PRESCRIBING drugs that lower cholesterol to healthy middle-aged men saves lives and is also cost-effective, according to a new study.

Researchers say there are clear health and economic benefits of statins, with the NHS saving £710,000 for every 1000 patients treated with a daily dose of the pills.

The study of 6595 men by experts from Glasgow University found the use of statins also helped to cut down the number of times people were admitted to hospital for heart attacks, strokes and coronary operations.

Over a 15-year period there were 163 fewer hospital admissions, saving 1836 days in a ward, and the use of statins reduced the number of admissions because of heart failure by 43%.

Dr Andrew Walker, health economist at the Robertson Centre for Biostatistics at Glasgow University, said: "The results from this study are clear: treatment with a statin in middle age saves lives and frees up NHS beds for other patients."

The study was based on men aged between 45 and 64 who had high levels of cholesterol but no history of a heart attack. Half of the men, who were from the west of Scotland, were given pravastatin for five years and they were monitored for at least 15 years.

Even after the cost of the drug was taken into account, the results showed the NHS saved £710,000 for every 1000 patients who received a 40mg dose of the drug once a day for five years.

It comes after previous research raised questions about the benefits of statins, particularly when taken by otherwise healthy people.

But Professor Ian Ford, senior author of the research, said the latest findings that cholesterol-lowering drugs are beneficial even given to people with no obvious medical problems add to support for a recent call for the expanded use of statins.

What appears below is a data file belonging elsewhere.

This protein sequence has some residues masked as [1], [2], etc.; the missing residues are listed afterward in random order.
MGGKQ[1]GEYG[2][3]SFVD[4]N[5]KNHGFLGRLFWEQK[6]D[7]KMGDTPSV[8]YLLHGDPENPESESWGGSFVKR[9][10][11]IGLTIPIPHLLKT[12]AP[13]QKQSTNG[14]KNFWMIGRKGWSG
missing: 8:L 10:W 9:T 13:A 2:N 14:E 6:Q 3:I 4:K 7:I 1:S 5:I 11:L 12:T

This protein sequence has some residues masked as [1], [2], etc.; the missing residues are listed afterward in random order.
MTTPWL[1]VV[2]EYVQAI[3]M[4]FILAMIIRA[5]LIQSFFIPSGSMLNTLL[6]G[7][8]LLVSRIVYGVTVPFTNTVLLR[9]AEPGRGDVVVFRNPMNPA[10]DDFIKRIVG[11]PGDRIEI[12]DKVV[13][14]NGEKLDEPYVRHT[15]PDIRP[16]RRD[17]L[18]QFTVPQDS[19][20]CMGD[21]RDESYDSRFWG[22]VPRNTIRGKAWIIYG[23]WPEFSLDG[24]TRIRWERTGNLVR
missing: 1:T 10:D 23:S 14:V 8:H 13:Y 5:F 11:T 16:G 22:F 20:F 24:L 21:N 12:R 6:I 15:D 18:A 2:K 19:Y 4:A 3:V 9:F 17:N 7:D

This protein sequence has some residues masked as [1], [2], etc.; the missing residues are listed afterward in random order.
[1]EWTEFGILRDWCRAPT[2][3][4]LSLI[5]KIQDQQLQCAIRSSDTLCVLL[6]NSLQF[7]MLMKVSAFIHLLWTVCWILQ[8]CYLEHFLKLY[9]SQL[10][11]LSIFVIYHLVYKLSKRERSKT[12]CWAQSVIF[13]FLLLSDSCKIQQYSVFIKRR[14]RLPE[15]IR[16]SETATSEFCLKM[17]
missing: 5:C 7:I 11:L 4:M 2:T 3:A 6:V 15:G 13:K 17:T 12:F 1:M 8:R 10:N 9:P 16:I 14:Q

Naveed Sattar, professor of Metabolic Medicine at the Institute of Cardiovascular and Medical Sciences, added: "These results suggest generic statins are highly cost-effective in primary prevention setting.

"More importantly, statin benefits and cost-effectiveness appear to extend to individuals at risk levels far lower than currently recommended thresholds for treatment in many countries.

"This observation has important implications for future cardiovascular risk guidelines."

The study – Long-term impact on healthcare resources utilisation of statin treatment, and its costs effectiveness in the primary prevention of cardiovascular disease: a record linkage study – is published in the European Heart Journal.

Lead author Dr Alex McConnachie said: "Treating relatively healthy, middle-aged men with statins reduced the number of hospital admissions due to heart disease and stroke, leading to better quality of life for the men in the study, and saving money for the NHS. Treatment of even younger people at lower risk of future heart disease is likely to be cost-effective too."

Professor Chris Packard, director of research and development at NHS Greater Glasgow and Clyde, said it was interesting the benefits appeared to last such a long time. He added: "The results are striking given the fact the benefits were seen over 15 years, despite treatment only for five years."